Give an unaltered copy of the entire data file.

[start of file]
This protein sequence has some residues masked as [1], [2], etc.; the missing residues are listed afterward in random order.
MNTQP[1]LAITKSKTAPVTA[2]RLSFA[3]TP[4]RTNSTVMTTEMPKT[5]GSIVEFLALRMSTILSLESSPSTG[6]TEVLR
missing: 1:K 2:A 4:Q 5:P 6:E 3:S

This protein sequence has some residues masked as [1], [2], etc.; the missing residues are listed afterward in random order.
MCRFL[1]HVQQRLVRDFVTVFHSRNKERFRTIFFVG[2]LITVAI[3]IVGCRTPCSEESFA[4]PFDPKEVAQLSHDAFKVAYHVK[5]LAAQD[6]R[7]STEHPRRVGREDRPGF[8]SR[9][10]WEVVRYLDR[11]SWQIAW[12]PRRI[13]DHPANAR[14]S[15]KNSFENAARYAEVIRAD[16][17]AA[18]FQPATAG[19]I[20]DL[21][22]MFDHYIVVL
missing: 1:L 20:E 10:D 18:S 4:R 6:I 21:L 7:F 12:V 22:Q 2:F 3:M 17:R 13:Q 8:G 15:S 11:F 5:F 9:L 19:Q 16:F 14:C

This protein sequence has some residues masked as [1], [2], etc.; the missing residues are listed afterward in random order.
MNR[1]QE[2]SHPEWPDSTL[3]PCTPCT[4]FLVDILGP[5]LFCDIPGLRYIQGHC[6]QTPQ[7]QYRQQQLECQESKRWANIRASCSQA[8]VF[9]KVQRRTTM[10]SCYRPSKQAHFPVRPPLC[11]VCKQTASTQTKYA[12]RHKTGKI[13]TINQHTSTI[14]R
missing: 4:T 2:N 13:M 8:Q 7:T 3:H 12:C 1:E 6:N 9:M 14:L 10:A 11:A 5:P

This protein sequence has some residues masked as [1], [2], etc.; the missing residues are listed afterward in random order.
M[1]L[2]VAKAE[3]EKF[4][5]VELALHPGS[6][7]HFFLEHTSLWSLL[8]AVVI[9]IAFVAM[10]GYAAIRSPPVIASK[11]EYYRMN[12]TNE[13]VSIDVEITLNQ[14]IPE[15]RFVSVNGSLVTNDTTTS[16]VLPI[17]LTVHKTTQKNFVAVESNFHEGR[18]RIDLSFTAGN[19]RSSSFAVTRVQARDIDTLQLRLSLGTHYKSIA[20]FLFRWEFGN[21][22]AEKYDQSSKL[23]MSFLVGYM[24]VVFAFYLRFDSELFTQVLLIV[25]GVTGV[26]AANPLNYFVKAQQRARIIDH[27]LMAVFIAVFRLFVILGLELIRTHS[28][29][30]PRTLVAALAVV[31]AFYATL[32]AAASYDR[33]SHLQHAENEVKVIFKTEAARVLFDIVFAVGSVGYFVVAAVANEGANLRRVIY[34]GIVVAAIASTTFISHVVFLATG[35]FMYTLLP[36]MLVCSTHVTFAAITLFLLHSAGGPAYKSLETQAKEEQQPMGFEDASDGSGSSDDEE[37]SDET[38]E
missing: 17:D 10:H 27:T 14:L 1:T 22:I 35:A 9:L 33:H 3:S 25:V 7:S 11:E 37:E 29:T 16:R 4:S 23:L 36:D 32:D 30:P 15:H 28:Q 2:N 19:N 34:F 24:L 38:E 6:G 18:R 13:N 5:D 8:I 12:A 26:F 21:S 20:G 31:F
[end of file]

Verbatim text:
This protein sequence has some residues masked as [1], [2], etc.; the missing residues are listed afterward in random order.
MNTQP[1]LAITKSKTAPVTA[2]RLSFA[3]TP[4]RTNSTVMTTEMPKT[5]GSIVEFLALRMSTILSLESSPSTG[6]TEVLR
missing: 1:K 2:A 4:Q 5:P 6:E 3:S

This protein sequence has some residues masked as [1], [2], etc.; the missing residues are listed afterward in random order.
MCRFL[1]HVQQRLVRDFVTVFHSRNKERFRTIFFVG[2]LITVAI[3]IVGCRTPCSEESFA[4]PFDPKEVAQLSHDAFKVAYHVK[5]LAAQD[6]R[7]STEHPRRVGREDRPGF[8]SR[9][10]WEVVRYLDR[11]SWQIAW[12]PRRI[13]DHPANAR[14]S[15]KNSFENAARYAEVIRAD[16][17]AA[18]FQPATAG[19]I[20]DL[21][22]MFDHYIVVL
missing: 1:L 20:E 10:D 18:S 4:R 6:I 21:L 7:F 12:V 22:Q 2:F 3:M 17:R 13:Q 8:G 15:S 11:F 5:F 9:L 19:Q 16:F 14:C

This protein sequence has some residues masked as [1], [2], etc.; the missing residues are listed afterward in random order.
MNR[1]QE[2]SHPEWPDSTL[3]PCTPCT[4]FLVDILGP[5]LFCDIPGLRYIQGHC[6]QTPQ[7]QYRQQQLECQESKRWANIRASCSQA[8]VF[9]KVQRRTTM[10]SCYRPSKQAHFPVRPPLC[11]VCKQTASTQTKYA[12]RHKTGKI[13]TINQHTSTI[14]R
missing: 4:T 2:N 13:M 8:Q 7:T 3:H 12:C 1:E 6:N 9:M 14:L 10:A 11:A 5:P

This protein sequence has some residues masked as [1], [2], etc.; the missing residues are listed afterward in random order.
M[1]L[2]VAKAE[3]EKF[4][5]VELALHPGS[6][7]HFFLEHTSLWSLL[8]AVVI[9]IAFVAM[10]GYAAIRSPPVIASK[11]EYYRMN[12]TNE[13]VSIDVEITLNQ[14]IPE[15]RFVSVNGSLVTNDTTTS[16]VLPI[17]LTVHKTTQKNFVAVESNFHEGR[18]RIDLSFTAGN[19]RSSSFAVTRVQARDIDTLQLRLSLGTHYKSIA[20]FLFRWEFGN[21][22]AEKYDQSSKL[23]MSFLVGYM[24]VVFAFYLRFDSELFTQVLLIV[25]GVTGV[26]AANPLNYFVKAQQRARIIDH[27]LMAVFIAVFRLFVILGLELIRTHS[28][29][30]PRTLVAALAVV[31]AFYATL[32]AAASYDR[33]SHLQHAENEVKVIFKTEAARVLFDIVFAVGSVGYFVVAAVANEGANLRRVIY[34]GIVVAAIASTTFISHVVFLATG[35]FMYTLLP[36]MLVCSTHVTFAAITLFLLHSAGGPAYKSLETQAKEEQQPMGFEDASDGSGSSDDEE[37]SDET[38]E
missing: 17:D 10:H 27:T 14:L 1:T 22:I 35:A 9:L 33:H 3:S 25:V 7:S 11:E 37:E 29:T 16:R 4:S 23:L 36:D 32:D 30:P 15:H 28:Q 2:N 19:N 34:F 24:L 38:E 6:G 18:R 13:N 5:D 8:I 12:A 26:F 21:S 20:G 31:F